But when we hear Chinese medical terms for diagnosis and its pathomechanisms of disease and treatment, we doubt it... partly because it sounds weird! When a pharmaceutical is only 40% or 50% effective (and it's also relatively safe), the FDA may pass it. When an herbal remedy is 40% or 50% effective, it's not good enough. Can you say 'double standard'?

The point is: to explain what the herbs do, we use Chinese Medical terms... not pharmaceutical terms. The language of Chinese Medical pathology is just as specialized and obscure as biomedical pathology.

For example, a person might have long-term anger has led to a stagnation of qi that transformed into heat. This heat combined with dampness engendered by Spleen deficiency (which in turn came from irregular eating and excessive worry) to form damp-heat, which poured downwards into their lower jiao. This damp-heat in the lower jiao may obstruct the Kidney system, leading to a Kidney deficiency, which can lead to the floating of yang to the upper jiao. This is an example of Chinese Medical pathomechanisms. Different, isn't it? That's why Chinese Medicine doctors often don't go into it. If you want to understand it, you'll have to go to school, just as you'd have to go to school to understand biomedical pathology.

Do I have Liver Disease or Liver Damage?

Probably not! A lot of misunderstanding can result from a Chinese Medicine practitioner telling their patient just a little bit of the Chinese Medicine diagnosis without explaining more.

When a western medical doctor says "liver," he is referring to a very specific organ, a collection of tissues tucked behind your ribs on the right side of your upper abdomen. When a Chinese medical practitioner says "liver," she is referring to the organ as well, but also to all of the manifestations of its functions throughout the body, including particular emotions and senses influenced by the liver's energetic system. In Chinese medicine, the Liver (capitalized) system includes the eyes, the proper flow of qi throughout the body, the fingernails, and the tendons and sinews. It partners with the Gall Bladder, and is associated with emotions of irritability, frustration, anger and rage.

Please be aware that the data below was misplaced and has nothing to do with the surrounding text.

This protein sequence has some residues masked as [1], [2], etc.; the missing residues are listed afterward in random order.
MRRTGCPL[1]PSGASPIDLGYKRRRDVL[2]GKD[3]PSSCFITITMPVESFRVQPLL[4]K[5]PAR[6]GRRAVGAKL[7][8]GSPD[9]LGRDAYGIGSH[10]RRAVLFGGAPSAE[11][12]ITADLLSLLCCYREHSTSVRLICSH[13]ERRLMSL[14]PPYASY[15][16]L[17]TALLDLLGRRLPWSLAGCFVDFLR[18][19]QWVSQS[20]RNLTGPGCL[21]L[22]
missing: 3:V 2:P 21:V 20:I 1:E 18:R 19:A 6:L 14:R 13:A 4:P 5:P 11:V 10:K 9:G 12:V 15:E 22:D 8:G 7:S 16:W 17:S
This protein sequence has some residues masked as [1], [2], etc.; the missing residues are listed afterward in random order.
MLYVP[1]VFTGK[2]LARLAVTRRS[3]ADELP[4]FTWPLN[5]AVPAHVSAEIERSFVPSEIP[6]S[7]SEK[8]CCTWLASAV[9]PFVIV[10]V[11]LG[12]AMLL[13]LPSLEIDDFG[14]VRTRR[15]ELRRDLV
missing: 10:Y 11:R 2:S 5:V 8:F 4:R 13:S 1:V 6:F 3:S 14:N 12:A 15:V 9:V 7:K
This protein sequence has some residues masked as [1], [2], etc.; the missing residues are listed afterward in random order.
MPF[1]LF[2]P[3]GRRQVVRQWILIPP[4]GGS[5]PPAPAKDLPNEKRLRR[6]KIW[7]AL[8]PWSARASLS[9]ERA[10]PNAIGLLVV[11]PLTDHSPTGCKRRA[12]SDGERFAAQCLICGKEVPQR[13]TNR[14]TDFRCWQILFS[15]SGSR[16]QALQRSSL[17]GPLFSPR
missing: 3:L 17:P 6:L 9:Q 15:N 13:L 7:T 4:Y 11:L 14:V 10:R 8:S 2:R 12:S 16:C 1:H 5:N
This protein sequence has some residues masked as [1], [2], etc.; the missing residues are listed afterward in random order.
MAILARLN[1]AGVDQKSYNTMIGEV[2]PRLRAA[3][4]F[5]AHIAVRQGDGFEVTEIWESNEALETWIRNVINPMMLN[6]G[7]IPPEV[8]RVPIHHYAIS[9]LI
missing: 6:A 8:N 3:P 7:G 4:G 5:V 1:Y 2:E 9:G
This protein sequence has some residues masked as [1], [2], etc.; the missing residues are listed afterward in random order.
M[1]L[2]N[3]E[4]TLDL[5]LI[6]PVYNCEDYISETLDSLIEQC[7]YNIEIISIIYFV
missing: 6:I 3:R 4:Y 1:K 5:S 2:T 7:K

The actual liver organ may or may not be involved. Usually it is not except in extreme situations like chronic alcoholism, hepatitis, acute gallstones, cholecystitis, etc. where there is liver damage.

Many of us in modern civilization have what we call 'qi stagnation' which always involves the Liver system. When we get emotionally 'stressed out,' the liver qi stagnates. This can also happen with certain foods (greasy and fried). As an example: Xiao Yao San is a common patent formula used to move the Liver qi (but that's not all it does, and there are hundreds of possible Liver formulas).

Why Hasn't Anyone Heard of These Herbs?

Unless there are licensed Chinese Medicine practitioners in your discussion group, no one will have heard of them! These are not vitamins, or the latest-greatest-health-product... these are classic medical formulas (most 200+ years old, some formulations are thousands of years old). They are too specific in their application to be sold in drug stores (at least until the public learns more about Chinese Herbal Medicine). They are meant to be recommended by trained professionals like your Chinese Medicine practitioner.

Hope that clears up some of the confusion,


All information herein provided is for educational use only and not meant to substitute for the advice of appropriate local experts and authorities.